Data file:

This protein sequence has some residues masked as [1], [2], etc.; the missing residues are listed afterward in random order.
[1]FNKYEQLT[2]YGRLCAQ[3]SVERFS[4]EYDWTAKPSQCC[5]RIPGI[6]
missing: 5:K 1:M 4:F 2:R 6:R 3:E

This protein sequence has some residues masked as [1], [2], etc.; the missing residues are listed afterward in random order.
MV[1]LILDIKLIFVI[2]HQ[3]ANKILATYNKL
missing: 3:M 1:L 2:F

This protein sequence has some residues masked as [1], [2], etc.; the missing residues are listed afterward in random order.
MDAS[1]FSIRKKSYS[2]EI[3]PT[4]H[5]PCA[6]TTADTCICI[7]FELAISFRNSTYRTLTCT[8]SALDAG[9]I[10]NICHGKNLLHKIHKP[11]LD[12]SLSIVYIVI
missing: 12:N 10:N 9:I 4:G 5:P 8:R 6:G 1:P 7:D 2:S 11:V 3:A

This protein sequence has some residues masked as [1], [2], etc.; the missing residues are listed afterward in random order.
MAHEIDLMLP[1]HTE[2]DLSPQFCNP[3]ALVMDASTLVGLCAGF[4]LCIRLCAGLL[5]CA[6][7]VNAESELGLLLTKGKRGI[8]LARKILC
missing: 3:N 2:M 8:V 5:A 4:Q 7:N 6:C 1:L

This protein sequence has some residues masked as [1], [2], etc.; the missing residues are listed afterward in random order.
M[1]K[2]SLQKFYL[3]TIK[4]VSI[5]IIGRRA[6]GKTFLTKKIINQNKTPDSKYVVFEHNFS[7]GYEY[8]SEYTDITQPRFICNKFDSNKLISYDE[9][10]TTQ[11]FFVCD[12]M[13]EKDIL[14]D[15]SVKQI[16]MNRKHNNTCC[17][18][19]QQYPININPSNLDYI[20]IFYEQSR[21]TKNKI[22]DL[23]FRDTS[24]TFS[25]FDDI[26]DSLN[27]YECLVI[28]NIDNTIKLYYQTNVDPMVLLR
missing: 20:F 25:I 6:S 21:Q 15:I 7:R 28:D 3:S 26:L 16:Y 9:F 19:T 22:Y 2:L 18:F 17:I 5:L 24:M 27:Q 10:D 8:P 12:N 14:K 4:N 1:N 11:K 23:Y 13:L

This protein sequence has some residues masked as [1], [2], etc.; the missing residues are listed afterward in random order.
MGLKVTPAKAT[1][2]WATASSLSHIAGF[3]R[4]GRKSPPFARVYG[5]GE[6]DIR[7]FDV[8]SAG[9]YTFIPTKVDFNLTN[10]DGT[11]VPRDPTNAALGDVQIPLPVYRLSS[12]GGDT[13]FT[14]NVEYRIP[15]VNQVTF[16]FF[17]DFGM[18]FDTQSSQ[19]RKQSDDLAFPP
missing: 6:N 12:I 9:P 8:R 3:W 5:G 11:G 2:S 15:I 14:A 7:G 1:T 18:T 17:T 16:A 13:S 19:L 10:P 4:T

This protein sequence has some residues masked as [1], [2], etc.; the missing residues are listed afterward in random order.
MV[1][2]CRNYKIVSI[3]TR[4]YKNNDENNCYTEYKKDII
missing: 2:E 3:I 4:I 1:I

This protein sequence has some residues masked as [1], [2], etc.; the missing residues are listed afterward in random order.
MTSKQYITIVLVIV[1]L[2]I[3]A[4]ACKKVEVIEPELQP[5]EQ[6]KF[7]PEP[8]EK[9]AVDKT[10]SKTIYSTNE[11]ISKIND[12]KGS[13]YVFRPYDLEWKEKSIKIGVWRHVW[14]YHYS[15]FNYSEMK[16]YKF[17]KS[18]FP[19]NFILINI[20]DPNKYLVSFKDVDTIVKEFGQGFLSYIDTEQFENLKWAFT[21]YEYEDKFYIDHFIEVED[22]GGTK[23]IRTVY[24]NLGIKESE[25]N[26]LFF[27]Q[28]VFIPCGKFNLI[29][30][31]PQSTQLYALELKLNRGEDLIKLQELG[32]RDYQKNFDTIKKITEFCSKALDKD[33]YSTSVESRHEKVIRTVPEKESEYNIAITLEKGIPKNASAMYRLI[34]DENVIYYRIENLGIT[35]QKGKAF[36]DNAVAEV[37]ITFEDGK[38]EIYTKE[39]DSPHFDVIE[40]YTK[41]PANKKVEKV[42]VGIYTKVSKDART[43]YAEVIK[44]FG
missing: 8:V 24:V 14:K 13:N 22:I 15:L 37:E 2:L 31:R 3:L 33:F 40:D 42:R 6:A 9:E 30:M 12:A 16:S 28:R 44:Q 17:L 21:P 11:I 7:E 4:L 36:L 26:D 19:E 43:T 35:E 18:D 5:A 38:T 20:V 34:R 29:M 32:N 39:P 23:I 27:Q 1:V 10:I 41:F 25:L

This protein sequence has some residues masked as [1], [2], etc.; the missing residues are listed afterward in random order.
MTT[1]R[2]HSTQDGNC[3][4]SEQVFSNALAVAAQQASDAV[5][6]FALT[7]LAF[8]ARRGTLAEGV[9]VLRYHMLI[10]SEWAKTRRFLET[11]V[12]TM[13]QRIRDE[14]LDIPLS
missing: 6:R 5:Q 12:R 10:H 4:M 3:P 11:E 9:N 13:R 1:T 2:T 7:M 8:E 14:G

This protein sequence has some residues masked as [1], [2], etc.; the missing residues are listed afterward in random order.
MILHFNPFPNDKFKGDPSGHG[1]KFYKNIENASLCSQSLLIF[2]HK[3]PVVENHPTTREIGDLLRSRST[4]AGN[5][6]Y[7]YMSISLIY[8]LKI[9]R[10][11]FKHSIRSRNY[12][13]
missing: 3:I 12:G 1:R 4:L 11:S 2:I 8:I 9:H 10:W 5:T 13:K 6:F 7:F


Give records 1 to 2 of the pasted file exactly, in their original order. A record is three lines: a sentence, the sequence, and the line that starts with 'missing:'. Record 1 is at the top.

This protein sequence has some residues masked as [1], [2], etc.; the missing residues are listed afterward in random order.
[1]FNKYEQLT[2]YGRLCAQ[3]SVERFS[4]EYDWTAKPSQCC[5]RIPGI[6]
missing: 5:K 1:M 4:F 2:R 6:R 3:E

This protein sequence has some residues masked as [1], [2], etc.; the missing residues are listed afterward in random order.
MV[1]LILDIKLIFVI[2]HQ[3]ANKILATYNKL
missing: 3:M 1:L 2:F